Level AAA – With even more extensive benchmarks, this is the most comprehensive standard of accessibility compliance detailing all of the things you could do to offer enhanced accessibility. For a website to achieve this rating, it must comply with every listed success criterion.

Across these 3 levels of web accessibility standards, ratings sit, 78 criteria, 508 testing techniques, and over 1000 technical checks to make sure websites are sufficiently perceivable, operable, understandable, and robust for all visitors.

Website owners must adopt a level of design and functionality that is compliant with WCAG 2.1. But, exactly what does that mean and how can people monitor and track what changes are needed to meet the expected compliance standards?

Online Accessibility and Inclusion Toolkit

This year we published our Digital Inclusion Toolkit that was developed to help businesses make a real difference to the lives of the millions of people around the world who encounter online barriers. The 40 page document provides practical advice covering the complete landscape of online accessibility from how to write an accessibility statement to our top tips for providing an inclusive recruitment journey.

WCAG 2.1 Compliance Made Simple

The Recite Me Accessibility Checker is changing the way organizations can address WCAG issues on their websites. The goal is to simplify the process of fixing non-compliant components and provide expert knowledge and guidance and help people build and maintain an accessible website to WCAG 2.1 compliance standards.

The Recite Me Checker audits both back-end and front-end web development processes by running 390 separate compliance scans in line with WCAG 2.1 and breaking down the issues you should be working to fix, track, and share.

Website Accessibility Scan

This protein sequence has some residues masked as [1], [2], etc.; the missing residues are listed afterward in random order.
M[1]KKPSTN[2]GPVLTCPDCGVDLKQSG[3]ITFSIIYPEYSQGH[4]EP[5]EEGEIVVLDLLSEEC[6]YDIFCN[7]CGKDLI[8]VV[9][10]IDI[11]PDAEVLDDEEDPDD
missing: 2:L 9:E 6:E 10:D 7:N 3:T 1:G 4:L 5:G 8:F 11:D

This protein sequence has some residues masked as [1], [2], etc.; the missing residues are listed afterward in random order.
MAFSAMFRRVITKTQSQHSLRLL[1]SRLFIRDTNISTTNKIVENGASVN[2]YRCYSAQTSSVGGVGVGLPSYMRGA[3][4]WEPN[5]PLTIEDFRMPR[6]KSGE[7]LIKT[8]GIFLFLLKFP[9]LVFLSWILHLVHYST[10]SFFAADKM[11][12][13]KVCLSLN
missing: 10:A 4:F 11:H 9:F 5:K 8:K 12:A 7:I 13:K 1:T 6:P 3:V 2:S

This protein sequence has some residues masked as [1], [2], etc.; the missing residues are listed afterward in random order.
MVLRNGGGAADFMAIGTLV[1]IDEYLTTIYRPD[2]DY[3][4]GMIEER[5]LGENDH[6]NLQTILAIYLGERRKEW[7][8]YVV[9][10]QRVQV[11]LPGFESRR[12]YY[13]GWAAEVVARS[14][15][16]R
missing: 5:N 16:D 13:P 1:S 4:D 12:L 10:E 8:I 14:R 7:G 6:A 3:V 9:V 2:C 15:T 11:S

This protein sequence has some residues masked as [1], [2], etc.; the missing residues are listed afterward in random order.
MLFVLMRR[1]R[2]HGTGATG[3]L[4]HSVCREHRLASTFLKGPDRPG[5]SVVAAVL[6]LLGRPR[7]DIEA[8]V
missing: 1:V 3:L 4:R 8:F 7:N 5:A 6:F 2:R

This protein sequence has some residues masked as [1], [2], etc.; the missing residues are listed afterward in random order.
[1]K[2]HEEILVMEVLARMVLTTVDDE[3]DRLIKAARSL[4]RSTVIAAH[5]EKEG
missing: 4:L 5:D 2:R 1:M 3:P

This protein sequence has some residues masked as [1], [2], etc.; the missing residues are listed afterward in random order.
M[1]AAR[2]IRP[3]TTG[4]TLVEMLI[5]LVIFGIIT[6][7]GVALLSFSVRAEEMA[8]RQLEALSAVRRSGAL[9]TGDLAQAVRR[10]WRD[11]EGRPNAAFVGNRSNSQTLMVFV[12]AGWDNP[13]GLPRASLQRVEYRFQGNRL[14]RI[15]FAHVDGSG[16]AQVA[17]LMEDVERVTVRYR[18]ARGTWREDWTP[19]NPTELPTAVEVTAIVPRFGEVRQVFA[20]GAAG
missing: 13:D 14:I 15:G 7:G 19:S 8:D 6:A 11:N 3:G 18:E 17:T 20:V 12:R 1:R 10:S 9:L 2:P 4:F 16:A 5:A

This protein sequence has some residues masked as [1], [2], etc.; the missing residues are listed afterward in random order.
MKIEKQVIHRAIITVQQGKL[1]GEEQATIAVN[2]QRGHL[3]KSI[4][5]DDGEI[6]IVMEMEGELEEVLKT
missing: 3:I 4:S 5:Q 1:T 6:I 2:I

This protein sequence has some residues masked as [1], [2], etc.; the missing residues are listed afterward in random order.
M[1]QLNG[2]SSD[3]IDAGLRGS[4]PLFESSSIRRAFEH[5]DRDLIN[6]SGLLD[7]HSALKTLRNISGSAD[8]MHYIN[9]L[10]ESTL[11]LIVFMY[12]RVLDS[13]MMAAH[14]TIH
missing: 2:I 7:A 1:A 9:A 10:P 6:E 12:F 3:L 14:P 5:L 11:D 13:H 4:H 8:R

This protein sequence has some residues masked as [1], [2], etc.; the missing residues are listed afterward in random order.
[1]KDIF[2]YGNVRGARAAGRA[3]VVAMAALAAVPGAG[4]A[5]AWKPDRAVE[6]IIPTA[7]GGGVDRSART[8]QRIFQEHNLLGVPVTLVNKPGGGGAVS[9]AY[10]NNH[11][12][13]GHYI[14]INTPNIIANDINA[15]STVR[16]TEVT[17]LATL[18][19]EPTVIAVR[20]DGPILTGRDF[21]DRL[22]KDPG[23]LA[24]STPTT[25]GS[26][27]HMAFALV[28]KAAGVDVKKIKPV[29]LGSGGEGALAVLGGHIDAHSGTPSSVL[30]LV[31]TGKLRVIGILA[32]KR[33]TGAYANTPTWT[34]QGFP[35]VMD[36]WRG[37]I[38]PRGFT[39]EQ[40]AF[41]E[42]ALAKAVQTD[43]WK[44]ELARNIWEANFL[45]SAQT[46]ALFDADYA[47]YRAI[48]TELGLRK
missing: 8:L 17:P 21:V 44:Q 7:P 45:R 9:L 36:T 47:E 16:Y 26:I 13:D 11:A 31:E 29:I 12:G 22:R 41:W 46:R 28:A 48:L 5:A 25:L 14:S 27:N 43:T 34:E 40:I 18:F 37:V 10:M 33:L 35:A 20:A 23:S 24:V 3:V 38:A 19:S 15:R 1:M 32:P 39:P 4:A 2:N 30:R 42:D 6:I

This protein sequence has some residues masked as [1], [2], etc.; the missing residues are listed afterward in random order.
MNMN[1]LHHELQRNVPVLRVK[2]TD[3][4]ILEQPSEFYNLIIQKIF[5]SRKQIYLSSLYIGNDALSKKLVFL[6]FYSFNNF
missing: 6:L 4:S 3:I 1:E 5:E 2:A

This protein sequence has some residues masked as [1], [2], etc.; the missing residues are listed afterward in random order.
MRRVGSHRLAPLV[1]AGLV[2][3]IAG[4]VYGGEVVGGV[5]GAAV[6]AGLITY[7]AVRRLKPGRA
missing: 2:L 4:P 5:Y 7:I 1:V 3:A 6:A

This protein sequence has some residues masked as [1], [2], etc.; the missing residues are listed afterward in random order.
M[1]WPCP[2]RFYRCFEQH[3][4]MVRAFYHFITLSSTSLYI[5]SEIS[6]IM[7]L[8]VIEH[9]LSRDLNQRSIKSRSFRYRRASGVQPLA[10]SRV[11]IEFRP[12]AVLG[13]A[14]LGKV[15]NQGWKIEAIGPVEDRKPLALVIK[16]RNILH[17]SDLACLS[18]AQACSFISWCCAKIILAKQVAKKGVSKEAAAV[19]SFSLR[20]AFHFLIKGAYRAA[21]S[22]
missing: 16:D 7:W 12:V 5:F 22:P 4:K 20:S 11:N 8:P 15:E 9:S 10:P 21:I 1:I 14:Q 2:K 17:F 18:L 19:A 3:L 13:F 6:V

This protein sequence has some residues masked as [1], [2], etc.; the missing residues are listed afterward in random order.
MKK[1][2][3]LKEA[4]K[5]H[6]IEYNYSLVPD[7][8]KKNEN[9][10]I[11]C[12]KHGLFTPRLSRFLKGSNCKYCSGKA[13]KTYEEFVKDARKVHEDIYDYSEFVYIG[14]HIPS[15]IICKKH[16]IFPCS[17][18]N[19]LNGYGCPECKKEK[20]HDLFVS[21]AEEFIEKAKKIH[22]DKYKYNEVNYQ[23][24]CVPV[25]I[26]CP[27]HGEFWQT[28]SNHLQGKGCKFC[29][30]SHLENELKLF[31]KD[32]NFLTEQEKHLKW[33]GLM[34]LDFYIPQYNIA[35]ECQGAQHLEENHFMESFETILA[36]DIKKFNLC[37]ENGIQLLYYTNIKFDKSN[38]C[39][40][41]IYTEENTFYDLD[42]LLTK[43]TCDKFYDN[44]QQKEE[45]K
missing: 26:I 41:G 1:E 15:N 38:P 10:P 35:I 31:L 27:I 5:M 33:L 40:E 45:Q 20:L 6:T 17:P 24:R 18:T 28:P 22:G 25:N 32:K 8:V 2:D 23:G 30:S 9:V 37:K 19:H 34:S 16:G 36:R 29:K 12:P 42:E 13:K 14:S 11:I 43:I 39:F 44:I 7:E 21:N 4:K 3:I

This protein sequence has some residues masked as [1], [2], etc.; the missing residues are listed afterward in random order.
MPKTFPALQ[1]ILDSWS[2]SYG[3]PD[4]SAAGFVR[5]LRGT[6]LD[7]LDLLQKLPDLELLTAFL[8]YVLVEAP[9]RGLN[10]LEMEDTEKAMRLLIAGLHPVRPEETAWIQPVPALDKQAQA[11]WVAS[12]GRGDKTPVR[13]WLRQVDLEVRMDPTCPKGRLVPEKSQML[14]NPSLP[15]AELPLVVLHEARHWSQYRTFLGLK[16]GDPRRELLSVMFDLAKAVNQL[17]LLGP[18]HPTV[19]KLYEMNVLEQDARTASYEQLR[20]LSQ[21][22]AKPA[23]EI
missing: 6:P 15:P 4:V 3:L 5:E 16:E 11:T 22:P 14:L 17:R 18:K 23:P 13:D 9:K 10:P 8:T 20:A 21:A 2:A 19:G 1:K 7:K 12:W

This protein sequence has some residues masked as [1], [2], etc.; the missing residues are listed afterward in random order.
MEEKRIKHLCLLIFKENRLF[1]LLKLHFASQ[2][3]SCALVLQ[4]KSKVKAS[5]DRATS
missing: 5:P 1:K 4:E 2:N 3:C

An accessibility journey starts with a scan of a website covering WCAG 2.1 success criteria encompassing:

  • Site performance overview
  • Accessibility scoring
  • Findings per rating
  • Error breakdown

The scan report includes an overview of errors, the locations of errors, and a comprehensive list of actionable errors to fix and check.

Accessibility Scanner Fix

Fix and Check

Recite Me software identifies areas of non-compliance and shows what to fix and check and in what order for the biggest improvement against efforts, investment, and time.

Fixes are confirmed fails identified via an automated scan and checks are potential errors that a human needs to verify. For example, a computer can identify if an image on a website has an alt-tag attribute or not. However, the human eye is needed to make sure that the alt-tag text describes the image.

Track Accessibility fixes


Compliance tracking services help manage web accessibility improvements over time, making the most effective changes in the right order, and managing a fix queue. Examine various elements of WCAG compliance by exploring different scans and downloading website scan accessibility scores and reports to track positive journeys.
Scan accessibility score and report


Tools are on hand to demonstrate commitment to developing an accessible website. Users can share accessibility reports and scores to showcase their digital inclusion goals and achievements via:
  • Custom monthly reporting
  • Ongoing engagement analysis
  • Accessibility scoring
  • Downloadable fix lists
  • Access to the Recite Me Hub which features materials highlighting the depth of information behind your website’s scan and results. Resources include FAQs, full breakdowns of testing methodologies, and ‘how to’ videos.

Start Your Web Accessibility Compliance Journey Today

The Accessible Canada Act (Bill C-81) and other Canadian Province Accessibility Acts clearly state that all websites and mobile applications must ensure WCAG 2.1 compliance. But online accessibility is a journey, not a destination. Recite Me is here to help every step of the way to provide equal access to an inclusive and compliant website.

Recite Me saves time and money by highlighting what needs fixing first for the most effective results and the most significant return on investment.

Get to work on your online inclusion strategy today by running a free check of your website for WCAG 2.1 compliance.